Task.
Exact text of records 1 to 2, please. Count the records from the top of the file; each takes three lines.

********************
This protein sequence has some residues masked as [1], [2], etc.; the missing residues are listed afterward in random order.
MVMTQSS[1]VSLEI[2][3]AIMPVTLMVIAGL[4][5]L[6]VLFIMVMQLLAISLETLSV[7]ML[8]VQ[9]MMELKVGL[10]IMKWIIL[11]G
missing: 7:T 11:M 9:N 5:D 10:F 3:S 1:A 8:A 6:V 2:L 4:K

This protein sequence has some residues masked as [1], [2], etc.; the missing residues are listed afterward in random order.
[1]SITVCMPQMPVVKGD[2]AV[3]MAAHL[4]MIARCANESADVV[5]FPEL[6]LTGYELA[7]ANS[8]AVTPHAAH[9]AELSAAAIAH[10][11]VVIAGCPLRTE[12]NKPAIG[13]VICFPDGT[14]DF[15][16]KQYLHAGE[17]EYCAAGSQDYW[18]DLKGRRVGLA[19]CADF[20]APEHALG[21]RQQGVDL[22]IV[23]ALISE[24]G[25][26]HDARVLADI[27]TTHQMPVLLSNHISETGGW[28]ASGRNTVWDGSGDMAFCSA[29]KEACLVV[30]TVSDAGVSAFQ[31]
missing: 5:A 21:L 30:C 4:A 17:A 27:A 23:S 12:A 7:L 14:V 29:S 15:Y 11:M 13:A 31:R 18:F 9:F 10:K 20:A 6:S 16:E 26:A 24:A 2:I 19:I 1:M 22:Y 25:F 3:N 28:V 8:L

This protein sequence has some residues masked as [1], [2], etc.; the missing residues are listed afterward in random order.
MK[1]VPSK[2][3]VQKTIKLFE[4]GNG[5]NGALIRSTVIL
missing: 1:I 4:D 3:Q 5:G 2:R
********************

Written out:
This protein sequence has some residues masked as [1], [2], etc.; the missing residues are listed afterward in random order.
MVMTQSS[1]VSLEI[2][3]AIMPVTLMVIAGL[4][5]L[6]VLFIMVMQLLAISLETLSV[7]ML[8]VQ[9]MMELKVGL[10]IMKWIIL[11]G
missing: 7:T 11:M 9:N 5:D 10:F 3:S 1:A 8:A 6:V 2:L 4:K

This protein sequence has some residues masked as [1], [2], etc.; the missing residues are listed afterward in random order.
[1]SITVCMPQMPVVKGD[2]AV[3]MAAHL[4]MIARCANESADVV[5]FPEL[6]LTGYELA[7]ANS[8]AVTPHAAH[9]AELSAAAIAH[10][11]VVIAGCPLRTE[12]NKPAIG[13]VICFPDGT[14]DF[15][16]KQYLHAGE[17]EYCAAGSQDYW[18]DLKGRRVGLA[19]CADF[20]APEHALG[21]RQQGVDL[22]IV[23]ALISE[24]G[25][26]HDARVLADI[27]TTHQMPVLLSNHISETGGW[28]ASGRNTVWDGSGDMAFCSA[29]KEACLVV[30]TVSDAGVSAFQ[31]
missing: 5:A 21:L 30:C 4:A 17:A 27:A 23:S 12:A 7:L 14:V 29:S 15:Y 11:M 13:A 31:R 18:F 9:F 10:K 20:A 6:S 16:E 26:A 24:A 2:I 19:I 1:M 22:Y 25:F 3:N 28:V 8:L